Foreshore or intertidal recharge

Effectiveness for Biological Quality Elements

At Maldon, Essex, sediment recharge was used to manage erosion of a saltmarsh and raise foreshore levels.  Monitoring surveys following implementation at this site found no further signs of erosion and recharged areas developed algal mats and a saltmarsh vegetation comparable with that of the surrounding marsh (Nottage & Robertson, 2005).  However, this scheme involved ongoing placements of material and therefore does not represent a permanent solution to the underlying erosion problem.  If removal of recharge material occurs relatively rapidly at a site, this may prevent benthic invertebrates, macroalgae and/or vegetation (angiosperms) from colonising the surface successfully, hence reducing the effectiveness of this technique for WFD.

Several authors have studied the effects of the placement of dredged material on some of the WFD BQEs.  Koel and Stevenson (2002) found macro-invertebrate taxa densities to be highest at sites that have never received dredged material, suggesting the need for its strategic placement and specifically avoiding islands or other areas where invertebrate diversity would naturally be relatively high.  In contrast, Bolam & Wormsley (2003) reported a rapid recolonisation of the fauna typical of surrounding saltmarsh channels (within 3 months) following fine grained sediment recharge at a site in southeast England.  However, community structure did not progress towards those of reference sites.  In Delaware Bay, USA, Weinstein & Weishar (2002) reported that intertidal recharge improved the geomorphology of the saltmarsh platform, providing high marsh refugia for species that depend on this habitat type for survival and stabilised shorelines to reduce erosion rates.

At Horsey Island, Essex, recharge of the foreshore was first carried out in the early 1990s and a volume of 18,000 m3 of coarse dredged material was sprayed onto the mid intertidal area by rainbow discharge from a vessel at high spring tide.  The scheme resulted in increased abundances of the ragworm Nereis and the formation of a new saltmarsh habitat behind the recharged material.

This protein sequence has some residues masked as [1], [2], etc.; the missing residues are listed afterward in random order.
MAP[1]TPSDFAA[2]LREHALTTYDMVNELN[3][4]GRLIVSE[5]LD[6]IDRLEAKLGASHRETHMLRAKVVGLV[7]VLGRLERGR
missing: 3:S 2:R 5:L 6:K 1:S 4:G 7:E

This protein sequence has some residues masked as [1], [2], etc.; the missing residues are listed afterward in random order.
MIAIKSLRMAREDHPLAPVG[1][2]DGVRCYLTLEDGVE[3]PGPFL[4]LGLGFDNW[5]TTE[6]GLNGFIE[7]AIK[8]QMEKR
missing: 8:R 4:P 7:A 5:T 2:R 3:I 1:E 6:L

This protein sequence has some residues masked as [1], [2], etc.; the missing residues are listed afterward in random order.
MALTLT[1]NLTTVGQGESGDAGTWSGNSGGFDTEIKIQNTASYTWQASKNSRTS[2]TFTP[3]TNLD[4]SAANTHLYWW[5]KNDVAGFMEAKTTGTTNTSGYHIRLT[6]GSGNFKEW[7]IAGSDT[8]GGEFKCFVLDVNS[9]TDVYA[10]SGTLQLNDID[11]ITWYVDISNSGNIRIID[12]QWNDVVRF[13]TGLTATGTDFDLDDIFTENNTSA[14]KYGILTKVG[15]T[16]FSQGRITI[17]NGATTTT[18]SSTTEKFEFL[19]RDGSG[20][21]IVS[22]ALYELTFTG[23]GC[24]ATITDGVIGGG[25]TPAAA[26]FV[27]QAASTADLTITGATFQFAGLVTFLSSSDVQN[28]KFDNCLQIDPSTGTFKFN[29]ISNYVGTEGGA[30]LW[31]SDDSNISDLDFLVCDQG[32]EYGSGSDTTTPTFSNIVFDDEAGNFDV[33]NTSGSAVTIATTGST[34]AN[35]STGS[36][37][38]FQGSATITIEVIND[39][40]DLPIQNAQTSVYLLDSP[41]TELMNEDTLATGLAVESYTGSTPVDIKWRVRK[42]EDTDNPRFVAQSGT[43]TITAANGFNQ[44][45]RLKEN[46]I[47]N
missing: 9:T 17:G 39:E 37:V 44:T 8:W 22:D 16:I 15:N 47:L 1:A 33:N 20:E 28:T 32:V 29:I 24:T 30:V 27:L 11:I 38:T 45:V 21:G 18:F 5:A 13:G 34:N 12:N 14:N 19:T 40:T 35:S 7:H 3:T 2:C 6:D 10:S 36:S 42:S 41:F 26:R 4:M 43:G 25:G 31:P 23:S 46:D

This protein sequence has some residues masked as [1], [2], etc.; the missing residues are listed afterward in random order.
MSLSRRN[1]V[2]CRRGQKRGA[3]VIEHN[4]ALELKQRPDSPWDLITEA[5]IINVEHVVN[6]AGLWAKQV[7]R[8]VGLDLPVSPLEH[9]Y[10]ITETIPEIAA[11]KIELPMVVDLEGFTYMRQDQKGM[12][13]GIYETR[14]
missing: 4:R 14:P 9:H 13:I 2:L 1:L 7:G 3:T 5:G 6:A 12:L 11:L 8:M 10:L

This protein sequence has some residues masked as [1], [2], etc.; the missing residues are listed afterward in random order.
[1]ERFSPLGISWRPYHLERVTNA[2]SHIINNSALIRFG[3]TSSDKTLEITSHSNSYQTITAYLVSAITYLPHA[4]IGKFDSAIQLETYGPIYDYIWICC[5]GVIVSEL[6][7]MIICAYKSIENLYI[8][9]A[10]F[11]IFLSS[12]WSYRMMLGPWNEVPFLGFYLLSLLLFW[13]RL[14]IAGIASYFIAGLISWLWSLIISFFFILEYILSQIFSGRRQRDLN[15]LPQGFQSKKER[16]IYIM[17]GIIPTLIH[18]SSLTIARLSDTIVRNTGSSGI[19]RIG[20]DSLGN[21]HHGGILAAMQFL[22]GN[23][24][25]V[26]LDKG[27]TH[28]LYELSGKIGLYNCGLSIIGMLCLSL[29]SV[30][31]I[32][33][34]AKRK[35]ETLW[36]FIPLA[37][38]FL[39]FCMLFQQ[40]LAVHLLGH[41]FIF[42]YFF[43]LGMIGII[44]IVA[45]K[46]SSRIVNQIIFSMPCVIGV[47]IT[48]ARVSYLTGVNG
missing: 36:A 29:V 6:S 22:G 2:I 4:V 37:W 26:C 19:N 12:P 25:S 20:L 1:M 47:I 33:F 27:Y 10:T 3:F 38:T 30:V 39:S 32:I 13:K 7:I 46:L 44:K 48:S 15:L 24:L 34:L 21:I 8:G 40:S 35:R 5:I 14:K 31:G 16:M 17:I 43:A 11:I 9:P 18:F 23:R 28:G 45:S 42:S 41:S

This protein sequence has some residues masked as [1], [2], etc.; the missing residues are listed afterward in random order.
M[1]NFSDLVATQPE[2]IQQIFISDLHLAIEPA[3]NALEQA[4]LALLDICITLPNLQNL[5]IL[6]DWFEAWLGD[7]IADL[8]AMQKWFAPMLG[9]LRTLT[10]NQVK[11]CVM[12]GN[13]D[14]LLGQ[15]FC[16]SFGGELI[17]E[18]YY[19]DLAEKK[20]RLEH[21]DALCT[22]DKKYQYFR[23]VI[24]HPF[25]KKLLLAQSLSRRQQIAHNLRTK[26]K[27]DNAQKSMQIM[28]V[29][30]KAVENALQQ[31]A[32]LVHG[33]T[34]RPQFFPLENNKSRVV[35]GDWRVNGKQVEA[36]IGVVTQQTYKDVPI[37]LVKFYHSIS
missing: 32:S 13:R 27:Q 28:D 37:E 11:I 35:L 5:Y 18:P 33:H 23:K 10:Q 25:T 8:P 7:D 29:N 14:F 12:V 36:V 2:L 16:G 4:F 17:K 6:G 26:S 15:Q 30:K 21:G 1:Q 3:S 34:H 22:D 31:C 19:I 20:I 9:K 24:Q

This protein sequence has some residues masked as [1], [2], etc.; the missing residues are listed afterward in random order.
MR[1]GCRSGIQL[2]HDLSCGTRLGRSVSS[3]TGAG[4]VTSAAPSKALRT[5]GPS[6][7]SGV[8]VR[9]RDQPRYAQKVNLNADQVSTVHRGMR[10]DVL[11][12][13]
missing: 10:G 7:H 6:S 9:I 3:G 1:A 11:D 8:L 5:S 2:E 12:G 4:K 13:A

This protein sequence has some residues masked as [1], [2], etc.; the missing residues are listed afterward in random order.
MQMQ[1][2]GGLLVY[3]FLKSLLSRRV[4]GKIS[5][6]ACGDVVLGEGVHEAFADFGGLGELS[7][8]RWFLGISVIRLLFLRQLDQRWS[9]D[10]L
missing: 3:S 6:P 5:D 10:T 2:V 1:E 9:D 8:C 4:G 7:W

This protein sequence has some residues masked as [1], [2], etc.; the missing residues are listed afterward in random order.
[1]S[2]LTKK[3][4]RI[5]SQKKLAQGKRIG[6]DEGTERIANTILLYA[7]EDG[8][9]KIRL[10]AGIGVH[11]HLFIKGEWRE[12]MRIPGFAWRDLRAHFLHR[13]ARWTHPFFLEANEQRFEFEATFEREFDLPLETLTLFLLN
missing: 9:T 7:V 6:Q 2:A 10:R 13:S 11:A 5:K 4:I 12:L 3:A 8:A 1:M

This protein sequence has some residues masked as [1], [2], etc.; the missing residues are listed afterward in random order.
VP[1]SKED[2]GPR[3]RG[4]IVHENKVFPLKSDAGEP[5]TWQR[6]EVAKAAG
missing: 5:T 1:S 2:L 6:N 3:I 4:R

For at least the last decade there have been beneficial use schemes undertaken and planned by UK ports and harbours, mostly providing uses for coarse dredged material such as gravels and sands for construction or coastal defences purchases, such as beach replenishment schemes. The use of maintenance dredged material for environmental enhancement, such as habitat creation, restoration and enhancement, has increased considerably in recent years, particularly intertidal sediment recharge (foreshore nourishment) schemes which provide a means of combating the erosion of saltmarsh and intertidal habitats. Intertidal recharge schemes have been undertaken on a largely small-scale experimental basis in over 20 locations in Essex and Suffolk using dredged material from the Blackwater Estuary and Harwich Harbour. In particular, Harwich Harbour has been responsible for more beneficial use schemes than any other port in the UK. Dredged sands and gravels from channel deepening works have been used in a number of varied schemes, including intertidal recharge for coastal defence in the Stour, Orwell and Blackwater Estuaries and Horsey Island, construction of low water berms for foreshore stabilisation, and the creation of shellfish and crustacea habitat.

A number of experimental intertidal recharge schemes were undertaken in 1993 and 1994 with the objective of using the coarse dredged sediments to protect eroding saltmarshes and the infrastructure behind them. At Parkeston Marshes Copperas Bay on the north bank of the Stour Estuary, with funding from the Environment Agency, 250,000 cubic metres of dredged sands from Harwich Harbour were sprayed onto the intertidal mudflats using rainbowing techniques. Post-scheme monitoring of the shore profile, sediments and faunal communities has indicated that erosion of the foreshore has reduced and the wetland is naturally being restored.

Harwich Harbour also carred out two experimental intertidal recharge trials, each using maintenance dredged muds (Posford Duvivier Environment, 1998). In the North Shotley scheme in the lower Orwell Estuary, maintenance material was pumped via a pipeline into a gravel bunded area to protect sea wall and the internationally important freshwater wetlands behind. In the Horsey North and Horsey Beach scheme, silt has been placed on a degraded marsh at Island Point to protect and regenerate saltmarsh.

Academic references

Blankenship, K.  (1996)  From Shipping Lanes to Shorelines: ‘Beneficial Use’ Projects give new life to Dredged Materials.  Bay Journal 6(7), October 1996.

Carpenter, K.E. and Brampton, A.H. (1996) Maintenance and Enhancement of Saltmarshes. Environment Agency R&D Note 473.

Colenutt, A. (2001) Saltmarsh Management Techniques: A Review. New Forest District Council Coast Protection Group

Nottage, A.S. and Robertson, P.A. (2005) The saltmarsh creation handbook: a project manager's guide to the creation of saltmarsh and intertidal mudflats. The RSPB, Sandy and CIWEM, London.

Simm, J.D., Brampton, A.H., Beech, N.W. and Brooke, J.S. (1996) Beach Management Manual, CIRIA Report 153, London.